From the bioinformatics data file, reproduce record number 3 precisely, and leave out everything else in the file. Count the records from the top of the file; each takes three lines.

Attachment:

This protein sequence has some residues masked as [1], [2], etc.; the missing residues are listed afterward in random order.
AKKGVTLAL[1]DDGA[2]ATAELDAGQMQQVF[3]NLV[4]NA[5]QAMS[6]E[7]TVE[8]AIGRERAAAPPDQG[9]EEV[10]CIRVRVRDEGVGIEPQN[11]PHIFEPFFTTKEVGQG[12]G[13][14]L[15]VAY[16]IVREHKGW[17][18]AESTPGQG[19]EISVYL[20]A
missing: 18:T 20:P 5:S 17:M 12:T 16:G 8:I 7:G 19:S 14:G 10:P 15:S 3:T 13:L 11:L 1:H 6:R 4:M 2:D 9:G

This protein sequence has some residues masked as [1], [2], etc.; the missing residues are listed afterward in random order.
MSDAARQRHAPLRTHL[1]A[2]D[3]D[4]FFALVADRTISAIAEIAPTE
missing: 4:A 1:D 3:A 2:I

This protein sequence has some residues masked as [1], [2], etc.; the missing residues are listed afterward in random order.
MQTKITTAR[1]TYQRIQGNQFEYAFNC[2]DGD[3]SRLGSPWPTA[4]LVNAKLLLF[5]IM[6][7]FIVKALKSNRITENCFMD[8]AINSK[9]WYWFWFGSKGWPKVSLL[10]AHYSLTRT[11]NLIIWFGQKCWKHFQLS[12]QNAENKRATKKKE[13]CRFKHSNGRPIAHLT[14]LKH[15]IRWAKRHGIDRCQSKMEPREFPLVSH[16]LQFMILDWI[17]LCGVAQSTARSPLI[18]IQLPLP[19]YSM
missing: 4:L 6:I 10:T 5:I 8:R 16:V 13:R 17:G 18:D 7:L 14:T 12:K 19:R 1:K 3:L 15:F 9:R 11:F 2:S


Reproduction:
This protein sequence has some residues masked as [1], [2], etc.; the missing residues are listed afterward in random order.
MQTKITTAR[1]TYQRIQGNQFEYAFNC[2]DGD[3]SRLGSPWPTA[4]LVNAKLLLF[5]IM[6][7]FIVKALKSNRITENCFMD[8]AINSK[9]WYWFWFGSKGWPKVSLL[10]AHYSLTRT[11]NLIIWFGQKCWKHFQLS[12]QNAENKRATKKKE[13]CRFKHSNGRPIAHLT[14]LKH[15]IRWAKRHGIDRCQSKMEPREFPLVSH[16]LQFMILDWI[17]LCGVAQSTARSPLI[18]IQLPLP[19]YSM
missing: 4:L 6:I 10:T 5:I 8:R 16:V 13:R 17:G 18:D 7:L 14:T 12:K 19:R 1:K 3:L 15:F 9:R 11:F 2:S